And right now, Democrats are clearly winning the campaign cash dash.
Sen. Rick Scott of Florida, the chair of the National Republican Senatorial Committee (NRSC), acknowledges that “money is a significant issue in any campaign” and that many of the GOP Senate nominees this cycle “have gone through very tough primaries.”
But Scott predicts “we’ll have a Republican Senate” in 2023.
Scott’s mission in steering the Senate GOP’s re-election arm is to win back control of the chamber in November’s midterm elections. While defending a majority of the seats up for grabs this year – including open seats in a handful of crucial swing states – Republicans only need a one-seat net gain and see strong pickup opportunities in Arizona, Georgia, Nevada and New Hampshire.
Democrats face historical headwinds, as the party that wins the White House and control of Congress traditionally suffers major setbacks in the House and Senate in the ensuing midterm elections. They’re also up against a very unfavorable political climate, fueled by record inflation and soaring crime, and symbolized by President Biden’s deeply negative approval ratings.
But pointing to the issues of gun violence, following a slate of high-profile mass shootings in recent months, and abortion in the wake of the move by the Supreme Court’s conservative majority to overturn the landmark Roe v. Wade ruling, which sent the issue of abortion regulation back to the states. Democrats see an energized electorate that will help them defy the current expectations by political prognosticators.
Democrats were further energized by Tuesday’s resounding victory in Kansas by pro-choice activists – in the first ballot box test of legalized abortion since the blockbuster high court ruling.
Scott noted that the issue of abortion, in the month and a half since the Supreme Court’s blockbuster ruling, has “helped the Democrats raise a lot of money.”
He emphasized in an interview with Fox News on Friday at the Conservative Political Action Conference (CPAC) in Dallas, Texas that “Republicans gotta be compassionate about this issue, explain where the Democrats are,” which he charged “is radical.”
And he stressed that Republicans must “always make sure you’re talking about the things that people care about. They really are worried about the economy. They’re worried about their kids’ education. They’re worried about living in a safe community.”
The rival Democratic Senatorial Campaign Committee out raised the NRSC during the April-June second quarter of 2022 fundraising. The top outside group that works to elect and re-elect Democratic senators walloped its Republican rival in the latest fundraising quarterly reports. And the fundraising by the four Democratic incumbents who’ve been heavily targeted by the GOP has been staggering, as they’ve dramatically outpaced their Republican challengers.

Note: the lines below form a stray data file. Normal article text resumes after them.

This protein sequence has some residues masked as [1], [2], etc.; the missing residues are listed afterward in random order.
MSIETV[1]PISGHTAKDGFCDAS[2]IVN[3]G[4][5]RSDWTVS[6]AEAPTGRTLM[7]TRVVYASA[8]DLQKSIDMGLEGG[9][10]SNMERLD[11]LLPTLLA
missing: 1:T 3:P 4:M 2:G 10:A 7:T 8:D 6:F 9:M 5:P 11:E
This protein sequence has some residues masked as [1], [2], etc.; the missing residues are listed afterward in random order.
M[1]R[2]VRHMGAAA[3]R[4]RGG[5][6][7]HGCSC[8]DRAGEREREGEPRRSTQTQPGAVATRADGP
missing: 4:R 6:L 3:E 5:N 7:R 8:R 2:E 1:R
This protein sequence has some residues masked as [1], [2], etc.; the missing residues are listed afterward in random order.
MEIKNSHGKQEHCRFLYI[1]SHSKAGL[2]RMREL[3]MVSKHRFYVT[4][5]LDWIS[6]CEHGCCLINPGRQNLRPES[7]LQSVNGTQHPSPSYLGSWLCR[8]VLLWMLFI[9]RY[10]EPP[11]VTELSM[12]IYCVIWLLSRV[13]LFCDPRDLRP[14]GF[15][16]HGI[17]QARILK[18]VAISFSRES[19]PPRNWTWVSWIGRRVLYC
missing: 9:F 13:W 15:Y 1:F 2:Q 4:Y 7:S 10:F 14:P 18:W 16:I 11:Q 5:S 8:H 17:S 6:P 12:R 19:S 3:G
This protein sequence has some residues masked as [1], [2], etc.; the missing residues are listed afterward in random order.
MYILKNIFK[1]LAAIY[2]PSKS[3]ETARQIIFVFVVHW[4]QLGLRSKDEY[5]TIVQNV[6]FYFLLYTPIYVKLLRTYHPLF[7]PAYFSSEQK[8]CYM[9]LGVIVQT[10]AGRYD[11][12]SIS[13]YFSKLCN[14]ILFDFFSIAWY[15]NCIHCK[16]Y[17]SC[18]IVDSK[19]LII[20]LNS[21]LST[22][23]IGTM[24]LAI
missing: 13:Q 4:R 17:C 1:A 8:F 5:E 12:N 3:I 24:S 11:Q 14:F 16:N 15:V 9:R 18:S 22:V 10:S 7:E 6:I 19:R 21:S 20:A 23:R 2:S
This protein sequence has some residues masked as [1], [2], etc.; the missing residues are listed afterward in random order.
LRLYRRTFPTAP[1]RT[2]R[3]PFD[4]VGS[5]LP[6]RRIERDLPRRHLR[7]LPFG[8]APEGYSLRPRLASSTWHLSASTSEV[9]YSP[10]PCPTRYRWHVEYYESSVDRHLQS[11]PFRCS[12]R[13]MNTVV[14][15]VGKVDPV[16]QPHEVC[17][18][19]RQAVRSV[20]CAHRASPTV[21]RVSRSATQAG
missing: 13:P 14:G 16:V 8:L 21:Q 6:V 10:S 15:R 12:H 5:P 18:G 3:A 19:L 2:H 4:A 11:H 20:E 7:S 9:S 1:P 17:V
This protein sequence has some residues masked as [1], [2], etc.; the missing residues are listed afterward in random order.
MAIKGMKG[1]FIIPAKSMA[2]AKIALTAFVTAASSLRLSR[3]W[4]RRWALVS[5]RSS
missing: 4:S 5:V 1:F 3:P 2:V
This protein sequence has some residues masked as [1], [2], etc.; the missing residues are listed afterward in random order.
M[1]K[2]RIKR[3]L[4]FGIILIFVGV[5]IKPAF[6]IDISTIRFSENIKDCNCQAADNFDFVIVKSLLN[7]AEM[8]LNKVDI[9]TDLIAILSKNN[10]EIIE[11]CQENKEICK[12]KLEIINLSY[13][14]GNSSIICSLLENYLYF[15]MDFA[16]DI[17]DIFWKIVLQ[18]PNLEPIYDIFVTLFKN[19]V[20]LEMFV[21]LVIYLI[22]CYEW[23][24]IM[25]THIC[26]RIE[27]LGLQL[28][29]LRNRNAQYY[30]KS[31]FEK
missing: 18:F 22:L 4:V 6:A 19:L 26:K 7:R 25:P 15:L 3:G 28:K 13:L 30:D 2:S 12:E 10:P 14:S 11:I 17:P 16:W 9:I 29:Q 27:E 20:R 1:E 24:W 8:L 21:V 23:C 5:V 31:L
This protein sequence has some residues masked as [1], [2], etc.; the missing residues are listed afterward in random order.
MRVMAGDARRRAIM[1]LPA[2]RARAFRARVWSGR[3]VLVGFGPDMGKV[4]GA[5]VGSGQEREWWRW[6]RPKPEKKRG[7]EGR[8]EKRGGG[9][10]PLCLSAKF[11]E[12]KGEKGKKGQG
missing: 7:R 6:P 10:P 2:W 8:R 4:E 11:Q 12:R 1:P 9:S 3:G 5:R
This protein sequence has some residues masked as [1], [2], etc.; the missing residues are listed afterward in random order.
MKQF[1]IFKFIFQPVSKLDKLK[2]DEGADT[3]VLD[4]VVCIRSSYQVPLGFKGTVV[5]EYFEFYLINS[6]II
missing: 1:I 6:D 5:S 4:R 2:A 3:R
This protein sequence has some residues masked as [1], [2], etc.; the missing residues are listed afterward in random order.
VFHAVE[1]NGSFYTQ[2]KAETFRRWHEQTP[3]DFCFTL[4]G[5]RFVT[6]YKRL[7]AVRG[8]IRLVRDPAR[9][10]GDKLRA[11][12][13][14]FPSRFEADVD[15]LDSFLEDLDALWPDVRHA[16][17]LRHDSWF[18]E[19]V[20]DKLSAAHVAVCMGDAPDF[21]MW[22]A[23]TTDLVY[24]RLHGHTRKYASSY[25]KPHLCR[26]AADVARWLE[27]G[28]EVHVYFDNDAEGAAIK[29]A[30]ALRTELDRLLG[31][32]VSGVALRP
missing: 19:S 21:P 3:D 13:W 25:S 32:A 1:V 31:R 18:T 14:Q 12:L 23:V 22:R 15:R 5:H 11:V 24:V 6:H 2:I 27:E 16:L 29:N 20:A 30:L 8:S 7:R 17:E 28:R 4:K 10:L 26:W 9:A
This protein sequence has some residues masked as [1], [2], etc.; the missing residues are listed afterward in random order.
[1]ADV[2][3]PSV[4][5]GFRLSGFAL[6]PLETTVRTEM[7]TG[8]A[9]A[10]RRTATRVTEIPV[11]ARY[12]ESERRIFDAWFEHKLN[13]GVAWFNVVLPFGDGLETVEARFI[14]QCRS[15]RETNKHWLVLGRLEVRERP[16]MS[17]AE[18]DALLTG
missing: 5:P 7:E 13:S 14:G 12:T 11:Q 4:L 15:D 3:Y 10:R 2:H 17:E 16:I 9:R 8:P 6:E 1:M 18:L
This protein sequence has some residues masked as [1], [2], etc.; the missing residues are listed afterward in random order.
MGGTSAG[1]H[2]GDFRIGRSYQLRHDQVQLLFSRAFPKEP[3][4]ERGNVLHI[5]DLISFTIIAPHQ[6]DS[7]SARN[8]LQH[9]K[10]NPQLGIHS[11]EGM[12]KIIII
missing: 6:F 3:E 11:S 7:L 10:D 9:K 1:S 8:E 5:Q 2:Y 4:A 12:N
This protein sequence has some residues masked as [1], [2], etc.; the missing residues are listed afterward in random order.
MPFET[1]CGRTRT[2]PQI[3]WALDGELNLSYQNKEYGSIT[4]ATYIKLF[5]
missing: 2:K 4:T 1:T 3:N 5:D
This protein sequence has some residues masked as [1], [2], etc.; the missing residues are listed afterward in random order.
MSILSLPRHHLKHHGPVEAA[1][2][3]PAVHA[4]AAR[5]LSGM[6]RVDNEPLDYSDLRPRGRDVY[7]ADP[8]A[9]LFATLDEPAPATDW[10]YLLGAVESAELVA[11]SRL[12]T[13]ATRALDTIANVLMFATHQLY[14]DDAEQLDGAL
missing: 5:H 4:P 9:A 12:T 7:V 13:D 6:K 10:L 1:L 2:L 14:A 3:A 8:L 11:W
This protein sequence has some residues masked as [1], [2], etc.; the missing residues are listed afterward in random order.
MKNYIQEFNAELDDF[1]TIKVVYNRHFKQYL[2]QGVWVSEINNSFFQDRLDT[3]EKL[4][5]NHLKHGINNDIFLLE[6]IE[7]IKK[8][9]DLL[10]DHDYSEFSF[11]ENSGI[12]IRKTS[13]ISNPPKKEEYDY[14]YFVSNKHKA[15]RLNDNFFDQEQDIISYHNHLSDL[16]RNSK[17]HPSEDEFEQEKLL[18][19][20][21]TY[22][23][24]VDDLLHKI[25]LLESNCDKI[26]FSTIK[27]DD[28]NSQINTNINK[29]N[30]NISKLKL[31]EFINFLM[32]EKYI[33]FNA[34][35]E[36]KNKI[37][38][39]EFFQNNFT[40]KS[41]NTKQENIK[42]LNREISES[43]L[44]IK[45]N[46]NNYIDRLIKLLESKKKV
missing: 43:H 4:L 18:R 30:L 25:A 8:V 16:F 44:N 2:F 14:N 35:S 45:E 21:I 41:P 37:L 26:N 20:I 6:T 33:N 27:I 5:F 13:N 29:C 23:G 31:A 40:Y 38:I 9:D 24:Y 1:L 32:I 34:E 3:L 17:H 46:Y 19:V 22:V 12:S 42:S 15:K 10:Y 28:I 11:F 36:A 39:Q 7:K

DSCC executive director Christie Roberts emphasized that her party’s Senate campaigns “are firing on all cylinders.”
And Roberts argued that “retirements, recruitment failures and vicious primaries – coupled with Trump’s endorsements – have left Republicans with a roster of flawed and deeply damaged candidates, while Democrats are running strong, battle-tested incumbents and challengers who are backed by their own unique coalition of voters.”
Pushing back, Scott claimed that “if you look at the Democrats that were running against, they’re radical Bernie Sanders type Democrats.”
And he emphasized that “we’ve got we’ve got to raise our money to tell our story. If we tell our story, I think we’re gonna have a great year.” But acknowledged “the Democrats are raising a lot of money.”
Scott pointed the key battleground state of Georgia, where Democratic incumbent Sen. Raphael Warnock – who enjoys a massive fundraising advantage over GOP challenger Herschel Walker but holds a narrow advantage over the former college and pro-football star – has dramatically outspent Walker to date in the campaign ad wars.
“Herschel is now just getting his first ad up. When he tells his story about where he came from and what he believes, I think he’s going to do well, if he can raise his money,” Scott said.
Former President Donald Trump’s heavily flirting with making another White House run, and Republicans have the political winds at their backs this cycle, there are plenty of people in the GOP concerned that a potential Trump 2024 announcement before November could negatively impact the Republicans’ chances of regaining control of the House and Senate.
But Scott told Fox News that even if Trump announces a 2024 presidential bid before midterms, he still thinks “the election is going to be about the Biden agenda.”